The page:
Gates Says People Take Top Priority in Budget Recommendations
By Jim Garamone
American Forces Press Service
WASHINGTON, April 6, 2009 Personnel needs are at the heart of his proposal to reshape the priorities of America’s defense establishment, Defense Secretary Robert M. Gates said. Video
Gates laid out his budget recommendations today during a news conference at the Pentagon.
The secretary’s recommendations will eliminate some high-cost, under-performing programs, but will “fully protect and properly fund” the growth in the Army and Marine Corps and halt reductions in the Navy and Air Force, Gates said.
The secretary’s second priority is to rebalance Defense Department capabilities to fund programs that are most needed today and most likely needed in the future. His third priority, he said, is to reform the acquisition process.
Gates said his proposed changes are interconnected and cannot be properly communicated or understood in isolation from one another.
“Collectively, they represent a budget crafted to reshape the priorities of America’s defense establishment,” he said. “If approved, these recommendations will profoundly reform how this department does business.”
Taking care of the all-volunteer force is the secretary’s first priority in the budget. In the past, funding for growing the force and other quality of life initiatives was often done on an ad hoc basis in the yearly supplemental. The secretary said he believes these are too important not to include in the base budget.
Growing the land services and halting reductions in the Navy and Air Force will add $11 billion to the fiscal 2010 base budget.
The secretary also would like an extra $400 million to continue growth in military medical research and development.
The secretary noted the importance of recognizing the critical and permanent nature of programs for the wounded, ill and injured, as well as traumatic brain injury and psychological health programs.
“This means institutionalizing and properly funding these efforts in the base budget and increasing overall spending by $300 million,” he said. “The department will spend over $47 billion on health care in fiscal 2010.”
The department also will increase funding by $200 million for improvements in child care, spousal support, lodging and education.
Since he took office, the secretary has been critical of the lack of a “home for warfighters” in the institution. The budget changes seek to build that home.
“Our struggles to put the defense bureaucracies on a war footing these past few years have revealed underlying flaws in the priorities, cultural preferences and reward structures of America’s defense establishment -- a set of institutions largely arranged to prepare for conflicts against other modern armies, navies and air forces,” Gates said.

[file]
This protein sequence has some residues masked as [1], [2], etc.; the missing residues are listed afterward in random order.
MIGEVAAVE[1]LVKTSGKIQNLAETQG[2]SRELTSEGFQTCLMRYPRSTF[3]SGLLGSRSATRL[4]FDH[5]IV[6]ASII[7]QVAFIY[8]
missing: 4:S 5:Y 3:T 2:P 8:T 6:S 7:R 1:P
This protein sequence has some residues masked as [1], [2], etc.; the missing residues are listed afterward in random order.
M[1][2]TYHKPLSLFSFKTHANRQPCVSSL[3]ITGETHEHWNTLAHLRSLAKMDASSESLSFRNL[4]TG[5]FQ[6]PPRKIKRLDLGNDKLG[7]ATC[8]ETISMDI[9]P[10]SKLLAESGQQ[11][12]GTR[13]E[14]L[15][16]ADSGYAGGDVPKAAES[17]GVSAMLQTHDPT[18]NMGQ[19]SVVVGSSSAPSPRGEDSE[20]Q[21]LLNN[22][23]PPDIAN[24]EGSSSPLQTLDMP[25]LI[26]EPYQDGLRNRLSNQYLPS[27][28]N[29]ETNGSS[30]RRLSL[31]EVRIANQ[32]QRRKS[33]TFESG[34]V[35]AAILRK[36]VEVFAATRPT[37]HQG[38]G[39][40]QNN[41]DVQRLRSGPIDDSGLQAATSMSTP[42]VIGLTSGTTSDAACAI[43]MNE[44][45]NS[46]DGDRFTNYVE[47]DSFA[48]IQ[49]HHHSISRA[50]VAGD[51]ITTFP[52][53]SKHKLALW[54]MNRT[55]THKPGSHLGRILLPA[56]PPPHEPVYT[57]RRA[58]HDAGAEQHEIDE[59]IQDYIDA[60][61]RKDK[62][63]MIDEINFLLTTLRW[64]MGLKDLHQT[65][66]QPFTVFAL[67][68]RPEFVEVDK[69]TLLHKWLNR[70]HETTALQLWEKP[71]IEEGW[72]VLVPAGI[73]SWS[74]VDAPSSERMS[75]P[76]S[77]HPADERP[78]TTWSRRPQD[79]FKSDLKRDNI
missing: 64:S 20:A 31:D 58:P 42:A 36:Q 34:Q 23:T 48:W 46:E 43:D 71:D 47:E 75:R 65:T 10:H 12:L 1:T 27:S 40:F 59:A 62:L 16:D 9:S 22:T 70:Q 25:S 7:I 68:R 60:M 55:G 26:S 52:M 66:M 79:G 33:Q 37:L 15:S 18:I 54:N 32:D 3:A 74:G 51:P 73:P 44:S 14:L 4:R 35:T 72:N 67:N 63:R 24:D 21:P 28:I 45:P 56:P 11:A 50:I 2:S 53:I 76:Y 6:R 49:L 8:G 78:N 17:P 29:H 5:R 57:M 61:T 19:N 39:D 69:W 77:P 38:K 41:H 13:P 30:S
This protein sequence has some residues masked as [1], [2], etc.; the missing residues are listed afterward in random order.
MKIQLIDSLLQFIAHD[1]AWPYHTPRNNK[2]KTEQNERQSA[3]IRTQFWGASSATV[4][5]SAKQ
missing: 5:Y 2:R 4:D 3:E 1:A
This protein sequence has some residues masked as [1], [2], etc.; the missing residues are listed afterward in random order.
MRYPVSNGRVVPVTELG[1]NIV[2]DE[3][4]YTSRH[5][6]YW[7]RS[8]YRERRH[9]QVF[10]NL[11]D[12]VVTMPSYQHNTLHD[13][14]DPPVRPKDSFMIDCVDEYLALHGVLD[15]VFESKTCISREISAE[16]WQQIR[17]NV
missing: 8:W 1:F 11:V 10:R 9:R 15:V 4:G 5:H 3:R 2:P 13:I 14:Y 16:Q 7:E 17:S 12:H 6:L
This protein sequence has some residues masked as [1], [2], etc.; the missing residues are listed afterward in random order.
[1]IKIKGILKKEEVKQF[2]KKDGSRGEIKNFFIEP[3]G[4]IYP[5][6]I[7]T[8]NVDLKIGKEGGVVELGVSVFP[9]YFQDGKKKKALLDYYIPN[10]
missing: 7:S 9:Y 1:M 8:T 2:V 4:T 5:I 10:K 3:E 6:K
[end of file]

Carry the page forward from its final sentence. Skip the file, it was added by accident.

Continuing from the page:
Programs to directly support, protect and care for warfighters have been developed and funded outside the base budget.
“Put simply, until recently there has not been an institutional home in the Defense Department for today’s warfighter,” he said. “Our contemporary wartime needs must receive steady long-term funding and a bureaucratic constituency similar to conventional modernization programs. I intend to use the fiscal 2010 budget to begin this process.”
The U.S. military must maintain support for current wars, but must be ready to contend with the security challenges posed by the military forces of other countries -- from those actively hostile to those at strategic crossroads, he said.
“Last year’s National Defense Strategy concluded that although U.S. predominance in conventional warfare is not unchallenged, it is sustainable for the medium term given current trends,” Gates said. “This year’s budget deliberations focused on what programs are necessary to deter aggression, project power when necessary, and protect our interests and allies around the globe.”
Maintaining America’s technological and conventional edge requires a dramatic change in the way the department acquires equipment.
“This department must consistently demonstrate the commitment and leadership to stop programs that significantly exceed their budget or which spend limited tax dollars to buy more capability than the nation needs,” Gates said. “Our conventional modernization goals should be tied to the actual and prospective capabilities of known future adversaries -- not by what might be technologically feasible for a potential adversary given unlimited time and resources.”
The department also must ensure requirements are reasonable and technology is mature enough to allow the department to successfully execute the programs.
“Again, my decisions act on this principle by terminating a number of programs where the requirements were truly in the ‘exquisite’ category, and the technologies required were not reasonably available to affordably meet the programs’ cost or scheduled goals,” he said.
The secretary also aimed to realistically estimate program costs, provide budget stability for programs, adequately staff the government acquisition team and provide disciplined and constant oversight.
“We must constantly guard against so-called ‘requirements creep,’ validate the maturity of technology at milestones, fund programs to independent cost estimates and demand stricter contract terms and conditions,” he said.
Every defense dollar is precious, Gates said. Money spent to “over-insure against a remote or diminishing risk is a dollar not available to take care of our people, reset the force, win the wars we are in and improve capabilities in areas where we are underinvested and potentially vulnerable,” Gates said.